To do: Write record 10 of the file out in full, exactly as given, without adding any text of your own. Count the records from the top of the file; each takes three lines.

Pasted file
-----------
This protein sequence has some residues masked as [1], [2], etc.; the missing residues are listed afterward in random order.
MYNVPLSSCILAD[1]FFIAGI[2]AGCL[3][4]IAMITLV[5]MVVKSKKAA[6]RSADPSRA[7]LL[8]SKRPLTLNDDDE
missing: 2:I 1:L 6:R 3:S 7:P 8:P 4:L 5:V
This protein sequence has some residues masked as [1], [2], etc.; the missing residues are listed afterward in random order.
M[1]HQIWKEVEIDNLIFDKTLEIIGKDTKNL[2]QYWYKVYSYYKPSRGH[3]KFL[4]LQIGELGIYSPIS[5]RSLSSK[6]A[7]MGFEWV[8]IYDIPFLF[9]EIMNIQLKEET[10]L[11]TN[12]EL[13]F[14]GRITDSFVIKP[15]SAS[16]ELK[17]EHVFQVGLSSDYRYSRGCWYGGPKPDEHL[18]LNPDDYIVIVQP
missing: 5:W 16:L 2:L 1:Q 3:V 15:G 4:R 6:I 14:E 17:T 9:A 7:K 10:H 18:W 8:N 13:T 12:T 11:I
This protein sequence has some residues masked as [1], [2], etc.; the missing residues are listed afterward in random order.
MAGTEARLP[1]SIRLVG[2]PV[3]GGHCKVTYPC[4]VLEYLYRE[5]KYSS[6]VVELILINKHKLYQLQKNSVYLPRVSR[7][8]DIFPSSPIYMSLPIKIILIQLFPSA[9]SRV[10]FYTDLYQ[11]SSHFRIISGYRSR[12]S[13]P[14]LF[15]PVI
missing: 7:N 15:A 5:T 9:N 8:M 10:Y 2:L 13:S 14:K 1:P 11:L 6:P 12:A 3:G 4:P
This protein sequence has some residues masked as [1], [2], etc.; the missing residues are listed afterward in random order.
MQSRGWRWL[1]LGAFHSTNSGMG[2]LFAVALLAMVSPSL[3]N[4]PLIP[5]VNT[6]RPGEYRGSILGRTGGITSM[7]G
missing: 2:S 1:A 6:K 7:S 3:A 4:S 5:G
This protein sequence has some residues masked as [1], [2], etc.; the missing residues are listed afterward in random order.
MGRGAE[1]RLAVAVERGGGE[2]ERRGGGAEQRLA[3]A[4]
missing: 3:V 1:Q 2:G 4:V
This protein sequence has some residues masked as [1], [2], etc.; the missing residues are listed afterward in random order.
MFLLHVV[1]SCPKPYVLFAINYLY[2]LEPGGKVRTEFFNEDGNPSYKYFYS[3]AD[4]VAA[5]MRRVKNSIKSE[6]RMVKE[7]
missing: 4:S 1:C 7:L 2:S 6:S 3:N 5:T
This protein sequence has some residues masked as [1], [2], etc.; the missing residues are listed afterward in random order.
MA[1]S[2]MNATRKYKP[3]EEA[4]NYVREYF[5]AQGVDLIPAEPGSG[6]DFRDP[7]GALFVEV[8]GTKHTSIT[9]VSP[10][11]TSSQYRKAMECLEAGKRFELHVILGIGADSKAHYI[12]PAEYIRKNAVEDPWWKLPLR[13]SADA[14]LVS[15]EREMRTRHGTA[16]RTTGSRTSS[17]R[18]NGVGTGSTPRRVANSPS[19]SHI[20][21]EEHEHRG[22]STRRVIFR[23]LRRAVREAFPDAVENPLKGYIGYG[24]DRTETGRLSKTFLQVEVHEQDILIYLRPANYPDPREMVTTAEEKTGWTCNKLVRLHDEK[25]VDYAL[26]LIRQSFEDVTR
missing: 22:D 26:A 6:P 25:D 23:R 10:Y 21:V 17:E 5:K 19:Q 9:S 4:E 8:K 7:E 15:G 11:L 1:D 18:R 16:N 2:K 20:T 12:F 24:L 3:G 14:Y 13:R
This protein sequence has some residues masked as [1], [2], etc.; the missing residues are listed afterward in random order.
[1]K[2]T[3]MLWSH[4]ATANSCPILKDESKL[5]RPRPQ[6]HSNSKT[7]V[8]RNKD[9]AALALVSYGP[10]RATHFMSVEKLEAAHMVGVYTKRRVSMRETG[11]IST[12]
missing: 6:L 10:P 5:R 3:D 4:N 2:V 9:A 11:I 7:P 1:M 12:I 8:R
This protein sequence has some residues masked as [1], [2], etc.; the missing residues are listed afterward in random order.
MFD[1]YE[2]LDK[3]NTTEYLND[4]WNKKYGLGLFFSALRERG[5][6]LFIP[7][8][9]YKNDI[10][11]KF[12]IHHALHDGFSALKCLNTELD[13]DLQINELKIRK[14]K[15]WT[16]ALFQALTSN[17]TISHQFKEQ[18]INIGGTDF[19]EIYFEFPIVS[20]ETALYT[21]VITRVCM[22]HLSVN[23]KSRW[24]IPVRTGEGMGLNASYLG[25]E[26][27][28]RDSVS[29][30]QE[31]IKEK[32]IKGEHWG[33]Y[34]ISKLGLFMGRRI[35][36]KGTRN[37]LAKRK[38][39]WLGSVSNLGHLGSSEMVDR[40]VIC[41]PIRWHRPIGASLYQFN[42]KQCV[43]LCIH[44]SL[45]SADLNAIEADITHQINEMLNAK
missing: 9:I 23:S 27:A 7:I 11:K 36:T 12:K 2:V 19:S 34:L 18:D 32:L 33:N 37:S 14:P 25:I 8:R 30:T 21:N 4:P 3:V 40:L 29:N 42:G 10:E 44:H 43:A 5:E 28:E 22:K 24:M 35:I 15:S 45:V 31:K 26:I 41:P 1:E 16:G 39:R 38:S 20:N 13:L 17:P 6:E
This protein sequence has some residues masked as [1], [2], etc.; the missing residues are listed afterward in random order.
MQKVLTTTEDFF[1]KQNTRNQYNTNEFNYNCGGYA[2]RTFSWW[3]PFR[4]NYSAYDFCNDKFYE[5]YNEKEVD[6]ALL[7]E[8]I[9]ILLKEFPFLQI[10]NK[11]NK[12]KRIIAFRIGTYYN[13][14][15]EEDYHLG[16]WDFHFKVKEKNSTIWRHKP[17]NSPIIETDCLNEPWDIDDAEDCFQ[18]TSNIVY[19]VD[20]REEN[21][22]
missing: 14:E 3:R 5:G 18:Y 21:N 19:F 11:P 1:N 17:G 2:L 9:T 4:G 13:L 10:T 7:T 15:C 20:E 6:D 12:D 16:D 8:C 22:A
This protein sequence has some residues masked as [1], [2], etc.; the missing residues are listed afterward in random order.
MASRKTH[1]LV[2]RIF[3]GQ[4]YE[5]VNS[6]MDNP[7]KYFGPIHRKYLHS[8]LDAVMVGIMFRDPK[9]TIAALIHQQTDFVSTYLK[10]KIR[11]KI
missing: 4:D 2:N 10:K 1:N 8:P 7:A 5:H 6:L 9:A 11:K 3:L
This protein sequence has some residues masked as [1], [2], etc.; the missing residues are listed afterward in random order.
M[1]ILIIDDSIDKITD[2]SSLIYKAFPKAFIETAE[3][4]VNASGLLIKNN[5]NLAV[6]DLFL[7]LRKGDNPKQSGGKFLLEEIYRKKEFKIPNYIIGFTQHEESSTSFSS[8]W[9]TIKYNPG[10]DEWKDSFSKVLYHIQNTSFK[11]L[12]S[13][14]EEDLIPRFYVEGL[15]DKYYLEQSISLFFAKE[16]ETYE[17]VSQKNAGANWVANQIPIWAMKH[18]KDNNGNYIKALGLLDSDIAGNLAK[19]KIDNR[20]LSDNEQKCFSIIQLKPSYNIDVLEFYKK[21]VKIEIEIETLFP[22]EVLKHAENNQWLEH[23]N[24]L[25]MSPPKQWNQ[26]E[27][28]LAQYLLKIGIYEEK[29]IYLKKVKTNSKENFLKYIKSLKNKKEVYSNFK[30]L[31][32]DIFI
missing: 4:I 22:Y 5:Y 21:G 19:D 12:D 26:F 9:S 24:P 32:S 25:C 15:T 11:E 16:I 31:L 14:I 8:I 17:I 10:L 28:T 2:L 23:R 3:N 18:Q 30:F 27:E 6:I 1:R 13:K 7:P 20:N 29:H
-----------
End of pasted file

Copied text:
This protein sequence has some residues masked as [1], [2], etc.; the missing residues are listed afterward in random order.
MQKVLTTTEDFF[1]KQNTRNQYNTNEFNYNCGGYA[2]RTFSWW[3]PFR[4]NYSAYDFCNDKFYE[5]YNEKEVD[6]ALL[7]E[8]I[9]ILLKEFPFLQI[10]NK[11]NK[12]KRIIAFRIGTYYN[13][14][15]EEDYHLG[16]WDFHFKVKEKNSTIWRHKP[17]NSPIIETDCLNEPWDIDDAEDCFQ[18]TSNIVY[19]VD[20]REEN[21][22]
missing: 14:E 3:R 5:G 18:Y 21:N 19:F 11:P 1:N 17:G 2:L 9:T 4:G 13:L 10:T 7:T 15:C 20:E 6:D 12:D 16:D 8:C 22:A